Copyright Martin Armstrong All Rights Reserved March 18th, 2012
Goldman Sachs v Shareholders
Anyone who has traded with Goldman Sachs most likely knows it is always an adversarial relationship. Banks that trade do so for themselves and employees are compensated according to the profits made on the desk. That is the nature of the business. However, Goldman Sachs is primarily a trader. That is where the profits have come from not the rudimentary workings of banking. So to some extent those who complain about employee compensation should invest in some other business where talent is not rewarded. That said, there is a substantial difference between making a normal spread and carrying a book that is the traded against client’s interests or with intimate knowledge of their positions.
Banks that are aggressive traders should be flat outright illegal. The reason for this is rather simple. If an investor goes belly up, they are not coddled by the Federal Reserve. Where are the regulators even defending the clients at MF Global?
As typical, the Securities & Exchange Commission has kept with its true colors – bought and paid for. The SEC has defended Goldman Sachs against a coalition of religious groups over compensation. Of course Goldman is finding hard to keep pretending they are doing God’s Work sucking up all the excess cash from society to reduce its decadence. The bank has been in the spotlight since Greg Smith, published his scathing op-ed piece in the New York Times describing Goldman as a “toxic and destructive” culture motivated by greed, which should be no surprise.
Nonetheless, for the past two years, a group of religious institutions that hold Goldman shares has asked the investment bank to review their executive compensation packages, which has in the past at least been taken up at regular shareholders’ meetings when the economy was falling apart.
This time, the religious group again sought to have its proposal voted on by shareholders. However, for the first time, the SEC has sided with Goldman, which argued it had already complied with the request previously. The SEC thus rejected the religious group, including the Sisters of St. Francis of Philadelphia, and is supporting the real God’s Work done by Goldman. The SEC’s letter of rejection was emailed to the religious groups’ leaders the day AFTER Greg Smith, published his scornful op-ed piece in the New York Times.
What the SEC fails to understand is that the United States is being view as corrupt and the source of economic instability emerging out of New York that has been infecting the global economy. The old image of the carpetbaggers from the North is starting to emerge again. Back then, banks would call a mortgage at any time. They afforded no time to even refinance. It was due and owing right then. In Alabama, the right of redemption period is now one year. Post-Civil War, loans were given for rebuilding the South. But the banks were allowed to call a these demand loans at any time they wanted with a 30 day notice. It didn’t matter whether the borrower was behind on their mortgage or not. This presented a problem, as it could be difficult to find new financing if the bank that lent to money needed it back. This led to carpetbaggers swooping in and buying foreclosed properties on called loans that were worth significantly more than the amount that the bank called. All this happened because the owner didn’t have enough time to refinance. Alabama and other states were forced to make laws to allow a person to redeem their property if the bank foreclosed. Eventually, a federal law was passed which then stopped banks from being able to demand mortgage loans be returned unless the borrower was in default.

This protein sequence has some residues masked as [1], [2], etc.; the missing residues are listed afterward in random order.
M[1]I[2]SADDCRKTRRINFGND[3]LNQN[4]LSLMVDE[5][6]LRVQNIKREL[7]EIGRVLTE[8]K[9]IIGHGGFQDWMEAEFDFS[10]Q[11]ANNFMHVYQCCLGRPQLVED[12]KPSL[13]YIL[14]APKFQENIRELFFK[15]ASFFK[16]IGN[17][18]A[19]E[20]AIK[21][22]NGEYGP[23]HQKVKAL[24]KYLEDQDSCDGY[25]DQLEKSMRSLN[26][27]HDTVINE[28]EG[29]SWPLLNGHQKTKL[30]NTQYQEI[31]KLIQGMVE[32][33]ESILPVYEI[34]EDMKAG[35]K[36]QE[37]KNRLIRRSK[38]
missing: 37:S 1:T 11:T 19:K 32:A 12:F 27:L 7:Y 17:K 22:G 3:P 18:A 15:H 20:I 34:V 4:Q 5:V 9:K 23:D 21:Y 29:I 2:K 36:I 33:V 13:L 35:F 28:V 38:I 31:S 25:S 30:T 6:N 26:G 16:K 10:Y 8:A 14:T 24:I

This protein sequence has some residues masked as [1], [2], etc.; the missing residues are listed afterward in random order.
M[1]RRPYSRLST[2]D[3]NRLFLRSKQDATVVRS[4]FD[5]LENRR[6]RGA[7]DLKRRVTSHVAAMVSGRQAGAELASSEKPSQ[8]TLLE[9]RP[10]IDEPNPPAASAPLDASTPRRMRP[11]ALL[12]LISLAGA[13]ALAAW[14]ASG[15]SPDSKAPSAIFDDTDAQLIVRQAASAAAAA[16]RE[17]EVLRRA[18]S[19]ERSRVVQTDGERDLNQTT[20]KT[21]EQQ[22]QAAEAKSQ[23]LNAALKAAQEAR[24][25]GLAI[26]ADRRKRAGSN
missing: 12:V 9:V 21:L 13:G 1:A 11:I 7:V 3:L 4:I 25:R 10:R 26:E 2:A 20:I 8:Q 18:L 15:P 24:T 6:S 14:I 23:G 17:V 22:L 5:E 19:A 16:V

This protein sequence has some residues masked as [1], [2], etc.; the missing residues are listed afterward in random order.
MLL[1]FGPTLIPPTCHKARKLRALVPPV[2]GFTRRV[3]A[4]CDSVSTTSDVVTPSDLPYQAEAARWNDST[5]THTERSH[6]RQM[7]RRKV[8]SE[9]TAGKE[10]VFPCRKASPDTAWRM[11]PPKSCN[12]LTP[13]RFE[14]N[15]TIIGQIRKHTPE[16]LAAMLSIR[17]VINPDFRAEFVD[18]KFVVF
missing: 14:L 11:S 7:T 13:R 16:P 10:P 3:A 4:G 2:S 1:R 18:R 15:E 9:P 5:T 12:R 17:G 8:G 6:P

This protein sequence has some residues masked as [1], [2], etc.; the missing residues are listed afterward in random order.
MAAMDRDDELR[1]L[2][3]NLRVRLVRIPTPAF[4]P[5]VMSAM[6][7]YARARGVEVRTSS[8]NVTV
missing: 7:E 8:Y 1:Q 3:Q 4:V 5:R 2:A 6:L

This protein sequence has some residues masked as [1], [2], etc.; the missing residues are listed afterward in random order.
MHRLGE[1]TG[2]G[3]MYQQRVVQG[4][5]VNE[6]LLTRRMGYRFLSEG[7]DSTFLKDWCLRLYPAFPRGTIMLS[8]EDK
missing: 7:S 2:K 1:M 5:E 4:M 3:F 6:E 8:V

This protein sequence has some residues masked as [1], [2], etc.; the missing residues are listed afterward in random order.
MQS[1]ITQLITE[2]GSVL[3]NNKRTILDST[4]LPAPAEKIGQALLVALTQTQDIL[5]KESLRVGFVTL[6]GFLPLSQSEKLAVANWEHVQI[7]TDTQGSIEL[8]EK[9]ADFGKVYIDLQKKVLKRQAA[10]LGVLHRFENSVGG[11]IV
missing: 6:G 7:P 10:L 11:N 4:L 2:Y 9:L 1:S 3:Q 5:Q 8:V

Today, the same shady practices are seen emerging from New York and this time the regulators protect the banks from no real regulation to even allowing the clients of MF Global to suffer the loss of their funds being stolen against the law that they will not enforce. Just as there had to be regulation against the carpetbaggers, this time we need to clean house among the regulators. Until that takes place, Congress will risk the continued loss of financial power to overseas. Eventually, this will be the seeds of destruction for as capital flees the USA and public assets, the decline in confidence in US banking will diminish the ability to perpetually roll the national debt and that is when the Sovereign Debt Crisis will materialize for all to see.